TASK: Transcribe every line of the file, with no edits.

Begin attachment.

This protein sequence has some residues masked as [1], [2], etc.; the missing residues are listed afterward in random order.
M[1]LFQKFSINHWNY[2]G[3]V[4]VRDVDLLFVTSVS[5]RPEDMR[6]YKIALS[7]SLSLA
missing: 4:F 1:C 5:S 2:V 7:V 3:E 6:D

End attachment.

This protein sequence has some residues masked as [1], [2], etc.; the missing residues are listed afterward in random order.
M[1]LFQKFSINHWNY[2]G[3]V[4]VRDVDLLFVTSVS[5]RPEDMR[6]YKIALS[7]SLSLA
missing: 4:F 1:C 5:S 2:V 7:V 3:E 6:D